The debate on approach can only begin in earnest once we know how all of the "new" pieces will fit together. Mr. Gimbel raises good points. But, even he is early in the game to declare that it just does not work. It took a long time to create these structural inefficiencies and they cannot be erased with one deal. It will take more than one and a piece here, and a piece there. Otherwise we just perpetuate the status quo.

More to come.

Saturday
Feb022008

Hell Yes, Going It Alone Remains an Option

In Washington, D.C., Congressman Oberstar says “hell nobefore hearings are held on significant issues important to the US airline industry. In Atlanta, Delta Air Lines is reminding us that there is some probability that “no” to a deal just might be the right answer at this time after the company and its board carefully review possible merger combinations.

Russell Grantham, in this morning’s Atlanta Journal-Constitution offers a clear line of sight to the issues Delta views as critical tenets of any combination. Delta’s #2 executive, Ed Bastian, is quoted in the story as saying that “any merger must meet three major goals. He said Delta won't agree to a deal unless the proposed merger: creates a global network that "fills holes" in Delta's operations; avoids burdening the combined airlines with excessive debt; and treats employees fairly and assures them of job and seniority protections”.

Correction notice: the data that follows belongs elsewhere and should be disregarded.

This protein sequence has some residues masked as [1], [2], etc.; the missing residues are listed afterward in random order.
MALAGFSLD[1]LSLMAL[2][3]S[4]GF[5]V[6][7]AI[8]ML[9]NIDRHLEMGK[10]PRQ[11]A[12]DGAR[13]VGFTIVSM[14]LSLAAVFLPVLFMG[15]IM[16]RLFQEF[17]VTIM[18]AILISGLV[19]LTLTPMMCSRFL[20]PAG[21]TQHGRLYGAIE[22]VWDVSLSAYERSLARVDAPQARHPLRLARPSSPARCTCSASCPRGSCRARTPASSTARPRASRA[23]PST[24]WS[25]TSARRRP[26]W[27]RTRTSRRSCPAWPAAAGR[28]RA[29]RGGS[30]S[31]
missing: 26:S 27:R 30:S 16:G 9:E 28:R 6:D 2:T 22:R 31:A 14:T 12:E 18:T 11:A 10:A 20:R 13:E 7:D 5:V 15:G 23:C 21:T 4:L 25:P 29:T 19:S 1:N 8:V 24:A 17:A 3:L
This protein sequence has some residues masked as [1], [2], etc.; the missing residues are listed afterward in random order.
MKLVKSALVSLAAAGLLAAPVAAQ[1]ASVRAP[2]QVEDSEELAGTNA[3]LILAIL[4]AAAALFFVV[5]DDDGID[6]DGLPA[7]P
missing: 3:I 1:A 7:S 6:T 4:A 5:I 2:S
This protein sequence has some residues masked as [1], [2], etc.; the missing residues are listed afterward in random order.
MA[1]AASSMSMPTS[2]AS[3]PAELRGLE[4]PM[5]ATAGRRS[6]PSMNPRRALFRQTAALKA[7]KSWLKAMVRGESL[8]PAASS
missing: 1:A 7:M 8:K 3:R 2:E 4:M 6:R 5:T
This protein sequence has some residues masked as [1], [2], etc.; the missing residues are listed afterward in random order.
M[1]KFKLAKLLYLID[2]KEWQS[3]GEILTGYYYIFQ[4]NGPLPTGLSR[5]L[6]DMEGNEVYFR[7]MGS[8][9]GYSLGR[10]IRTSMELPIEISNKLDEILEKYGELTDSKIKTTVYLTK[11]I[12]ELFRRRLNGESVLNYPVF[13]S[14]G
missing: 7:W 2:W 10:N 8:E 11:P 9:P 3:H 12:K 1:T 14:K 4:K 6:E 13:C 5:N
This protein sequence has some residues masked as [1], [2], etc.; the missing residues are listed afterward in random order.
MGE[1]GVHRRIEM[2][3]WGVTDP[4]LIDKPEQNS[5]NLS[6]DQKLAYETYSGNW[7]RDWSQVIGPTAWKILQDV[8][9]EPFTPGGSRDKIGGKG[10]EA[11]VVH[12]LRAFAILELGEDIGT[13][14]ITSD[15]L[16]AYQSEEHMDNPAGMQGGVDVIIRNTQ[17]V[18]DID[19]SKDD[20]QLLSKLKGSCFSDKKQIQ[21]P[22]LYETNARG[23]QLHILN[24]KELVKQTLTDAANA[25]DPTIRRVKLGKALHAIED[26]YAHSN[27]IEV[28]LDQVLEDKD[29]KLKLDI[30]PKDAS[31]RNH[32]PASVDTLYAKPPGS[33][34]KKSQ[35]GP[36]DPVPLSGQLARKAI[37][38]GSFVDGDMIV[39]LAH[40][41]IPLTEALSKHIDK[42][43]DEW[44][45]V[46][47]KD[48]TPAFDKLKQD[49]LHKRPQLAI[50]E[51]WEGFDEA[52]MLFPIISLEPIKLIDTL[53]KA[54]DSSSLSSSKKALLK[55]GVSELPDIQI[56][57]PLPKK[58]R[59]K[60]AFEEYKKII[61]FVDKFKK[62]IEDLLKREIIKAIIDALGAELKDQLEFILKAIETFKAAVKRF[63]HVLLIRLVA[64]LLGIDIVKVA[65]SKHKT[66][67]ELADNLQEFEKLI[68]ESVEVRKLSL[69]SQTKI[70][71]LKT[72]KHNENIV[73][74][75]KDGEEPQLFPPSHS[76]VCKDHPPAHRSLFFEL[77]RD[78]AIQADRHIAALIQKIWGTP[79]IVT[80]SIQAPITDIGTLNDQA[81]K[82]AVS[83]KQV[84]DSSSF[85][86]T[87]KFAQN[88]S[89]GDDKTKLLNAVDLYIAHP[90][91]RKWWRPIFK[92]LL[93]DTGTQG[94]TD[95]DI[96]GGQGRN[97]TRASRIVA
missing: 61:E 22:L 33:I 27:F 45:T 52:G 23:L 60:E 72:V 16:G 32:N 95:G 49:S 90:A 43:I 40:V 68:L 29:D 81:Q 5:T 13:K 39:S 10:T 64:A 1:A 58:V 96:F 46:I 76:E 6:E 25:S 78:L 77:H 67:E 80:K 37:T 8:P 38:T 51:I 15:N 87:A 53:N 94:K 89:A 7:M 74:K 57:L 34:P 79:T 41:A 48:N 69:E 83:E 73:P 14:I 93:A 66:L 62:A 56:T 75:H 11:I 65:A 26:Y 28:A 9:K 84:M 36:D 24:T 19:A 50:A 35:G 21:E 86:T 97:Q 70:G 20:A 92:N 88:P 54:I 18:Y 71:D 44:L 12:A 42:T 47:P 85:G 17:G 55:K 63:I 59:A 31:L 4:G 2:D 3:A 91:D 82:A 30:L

We seem to be hung up on the political clock. Yes it is ticking. But with vigilant focus on satisfying certain labor issues, is the time on the clock of critical importance? Personally, I would rather see the industry address those issues it knows will be important to all stakeholders before the spotlight is turned on. It seems to me that by learning from past mistakes, the political clock may be less important. And can something really be completed in 10 months?

The airline industry is not the only industry that is carefully studying and proposing possible acquisitions. Yesterday Microsoft said Yahoo - and not hell no - to a possibility of diversifying its business and in turn creating a stronger competitor to Google. Last time I checked, the internet was a global network business just like the airline industry. And we are proud of the iconish names that carry the US flag in the technology space. But I digress……

More to come.

Friday
Jan252008

Dear US Government: I hope you are reading the newspaper

Thinking About Three Headlines from January 24, 2008

So much of the current discussion surrounding US airline industry consolidation scenarios involves only the Network Legacy Carrier (NLC) sector. In an earlier post this week, I wrote about the catalysts for consolidation. In that post the importance of economies of scope, scale and density is discussed and how they are a most important ingredient to a healthy industry structure. These economies are critical to all players – even the LCCs.